1361. Factors Associated with Elevated HIV RNA Levels in HIV-Infected Individuals
Session: Poster Abstract Session: HIV Care Continuum
Friday, October 6, 2017
Room: Poster Hall CD
  • PDF_Degener_IDSA17 Poster Final.pdf (111.5 kB)
  • Background: Virologic suppression is necessary to reduce the risk of complications from HIV infection and to prevent transmission to other individuals. Understanding factors associated with elevated HIV RNA levels in HIV-infected individuals could lead to interventions to improve engagement in care.

    Methods: This retrospective, observational study assessed HIV-infected individuals engaged in care in an urban HIV clinic between April 1, 2015 and March 31, 2016. The electronic medical record was reviewed for demographic and HIV-related factors for all individuals with elevated HIV RNA PCR ≥200 copies/mL (EVL) during the study period. Demographic data were compared to individuals with decreased HIV RNA PCR (DVL) <200 copies/mL. Patients with recent HIV diagnosis within 6 months of EVL were excluded due to the possibility of insufficient time to achieve viral suppression after engagement in care. Statistical analysis including Student T test and Chi Square test was conducted in SPSS, version 24.

    Results: There were 519 individuals with EVL with 72 (13.9%) excluded due to recent HIV infection. Of 1,789 patients included in this analysis, 447 (25.0%) had an EVL. The median HIV RNA PCR was 7,240 copies/mL (range 200 to 6,720,990) and median CD4 count was 411 cells/mm­3(range 1 to 1,510) in the EVL group. Individuals with EVL were more likely to be younger (mean EVL group age 43.4 years ± S.D. 11.7, range 22-77 versus 47.5 years ± S.D. 12.4, range 19-84 in DVL group) (p<0.0001). Individuals with EVL were more likely to be Black (82.1%) (with White 9.2% and Hispanic 8.7%) compared to those with DVL (74.8% Black, 12.4% White, 11.6% Hispanic, 1.6% other) (p=0.004). The EVL group was 59.3% male, 39.8% female and 0.9% transgender versus 64.8% male, 34.3% female, and 1.0% transgender in the DVL group. The main risk factors for HIV acquisition were heterosexual sex (46.3% of EVL vs. 43.4% DVL), men who have sex with men (31.8% vs. 36.4%) and injection drug use (14.3% vs. 14.6%). There were no significant differences in gender or risk factors for HIV acquisition between the two groups.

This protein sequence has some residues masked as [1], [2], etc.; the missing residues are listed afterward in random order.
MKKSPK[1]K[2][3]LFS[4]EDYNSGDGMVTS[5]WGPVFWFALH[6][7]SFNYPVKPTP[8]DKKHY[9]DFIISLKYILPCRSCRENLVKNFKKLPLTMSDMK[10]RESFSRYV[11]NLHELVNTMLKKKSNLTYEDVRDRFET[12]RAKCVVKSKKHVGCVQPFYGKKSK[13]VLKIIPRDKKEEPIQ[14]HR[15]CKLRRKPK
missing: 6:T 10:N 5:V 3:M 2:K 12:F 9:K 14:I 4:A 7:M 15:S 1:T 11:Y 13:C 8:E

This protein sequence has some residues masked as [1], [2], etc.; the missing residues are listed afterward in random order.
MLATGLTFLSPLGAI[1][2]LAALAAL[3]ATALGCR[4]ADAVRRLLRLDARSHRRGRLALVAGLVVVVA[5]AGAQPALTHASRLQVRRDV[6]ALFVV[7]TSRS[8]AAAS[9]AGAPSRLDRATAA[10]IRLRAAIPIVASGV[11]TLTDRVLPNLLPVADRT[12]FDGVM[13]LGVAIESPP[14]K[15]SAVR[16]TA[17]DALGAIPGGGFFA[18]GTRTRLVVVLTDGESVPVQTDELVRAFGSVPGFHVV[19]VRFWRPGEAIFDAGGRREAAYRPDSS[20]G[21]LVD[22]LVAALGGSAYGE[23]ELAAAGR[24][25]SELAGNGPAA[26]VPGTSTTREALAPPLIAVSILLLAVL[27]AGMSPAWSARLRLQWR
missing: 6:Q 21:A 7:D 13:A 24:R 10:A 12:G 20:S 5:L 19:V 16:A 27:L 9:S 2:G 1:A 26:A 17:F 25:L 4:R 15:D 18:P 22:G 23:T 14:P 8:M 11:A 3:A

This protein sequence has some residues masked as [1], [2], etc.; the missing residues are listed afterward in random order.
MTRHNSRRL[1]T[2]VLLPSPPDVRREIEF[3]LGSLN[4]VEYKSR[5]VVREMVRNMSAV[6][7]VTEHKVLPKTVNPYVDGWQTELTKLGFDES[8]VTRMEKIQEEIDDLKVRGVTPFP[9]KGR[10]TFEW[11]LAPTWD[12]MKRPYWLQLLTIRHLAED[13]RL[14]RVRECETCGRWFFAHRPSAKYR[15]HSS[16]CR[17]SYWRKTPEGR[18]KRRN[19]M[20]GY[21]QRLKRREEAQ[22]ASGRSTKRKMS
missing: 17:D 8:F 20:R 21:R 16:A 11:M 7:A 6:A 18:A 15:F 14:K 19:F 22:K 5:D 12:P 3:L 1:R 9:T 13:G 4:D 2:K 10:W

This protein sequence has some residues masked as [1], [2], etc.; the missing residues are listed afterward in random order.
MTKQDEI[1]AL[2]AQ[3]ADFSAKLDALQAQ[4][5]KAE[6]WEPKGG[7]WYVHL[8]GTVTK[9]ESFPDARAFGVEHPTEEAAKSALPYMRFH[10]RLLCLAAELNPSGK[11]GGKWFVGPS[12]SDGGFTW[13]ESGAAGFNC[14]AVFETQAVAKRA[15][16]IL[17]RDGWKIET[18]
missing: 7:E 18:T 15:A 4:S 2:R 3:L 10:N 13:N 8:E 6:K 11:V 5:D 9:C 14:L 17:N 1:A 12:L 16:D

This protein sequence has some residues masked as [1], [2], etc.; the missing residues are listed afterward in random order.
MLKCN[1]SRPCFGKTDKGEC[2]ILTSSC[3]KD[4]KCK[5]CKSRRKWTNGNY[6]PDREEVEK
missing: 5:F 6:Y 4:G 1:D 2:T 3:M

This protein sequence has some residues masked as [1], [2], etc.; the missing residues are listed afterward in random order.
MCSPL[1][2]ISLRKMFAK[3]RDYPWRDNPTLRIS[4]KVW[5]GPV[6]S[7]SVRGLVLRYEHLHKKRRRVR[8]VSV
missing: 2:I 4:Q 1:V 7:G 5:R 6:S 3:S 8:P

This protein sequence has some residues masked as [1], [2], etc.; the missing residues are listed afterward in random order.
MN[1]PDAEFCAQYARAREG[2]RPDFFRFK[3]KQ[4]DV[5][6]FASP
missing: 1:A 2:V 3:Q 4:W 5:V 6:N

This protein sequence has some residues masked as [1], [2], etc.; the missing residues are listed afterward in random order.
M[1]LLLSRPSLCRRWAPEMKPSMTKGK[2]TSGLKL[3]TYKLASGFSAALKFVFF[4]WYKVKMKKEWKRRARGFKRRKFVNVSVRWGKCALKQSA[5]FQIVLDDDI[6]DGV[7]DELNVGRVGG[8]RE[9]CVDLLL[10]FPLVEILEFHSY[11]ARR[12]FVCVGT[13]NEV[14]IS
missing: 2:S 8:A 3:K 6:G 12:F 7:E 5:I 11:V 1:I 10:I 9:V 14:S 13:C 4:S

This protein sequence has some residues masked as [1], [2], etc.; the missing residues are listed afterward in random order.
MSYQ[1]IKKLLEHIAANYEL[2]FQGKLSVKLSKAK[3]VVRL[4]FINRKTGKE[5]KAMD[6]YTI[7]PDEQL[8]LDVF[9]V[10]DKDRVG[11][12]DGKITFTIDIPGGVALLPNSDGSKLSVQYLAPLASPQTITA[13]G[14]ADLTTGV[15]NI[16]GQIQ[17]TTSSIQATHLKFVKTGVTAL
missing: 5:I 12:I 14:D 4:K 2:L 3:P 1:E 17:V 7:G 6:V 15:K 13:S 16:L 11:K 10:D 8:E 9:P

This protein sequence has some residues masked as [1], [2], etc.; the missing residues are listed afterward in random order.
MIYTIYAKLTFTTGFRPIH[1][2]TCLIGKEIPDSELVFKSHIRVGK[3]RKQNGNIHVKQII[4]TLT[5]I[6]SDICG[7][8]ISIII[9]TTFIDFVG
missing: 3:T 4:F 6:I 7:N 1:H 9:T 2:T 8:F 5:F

Conclusion: Decreased levels of HIV viremia is a major focus of quality HIV care. Younger age and Black race were associated with elevated HIV RNA levels in individuals engaged in care in a large urban HIV clinic.

    Tyler Degener, Medical Student, Sara Allen, MSN, CRNP, Alicia Wilson, MPH and Amy Baranoski, MD, MSc, Drexel University College of Medicine, Philadelphia, PA


    T. Degener, None

    S. Allen, None

    A. Wilson, None

    A. Baranoski, None

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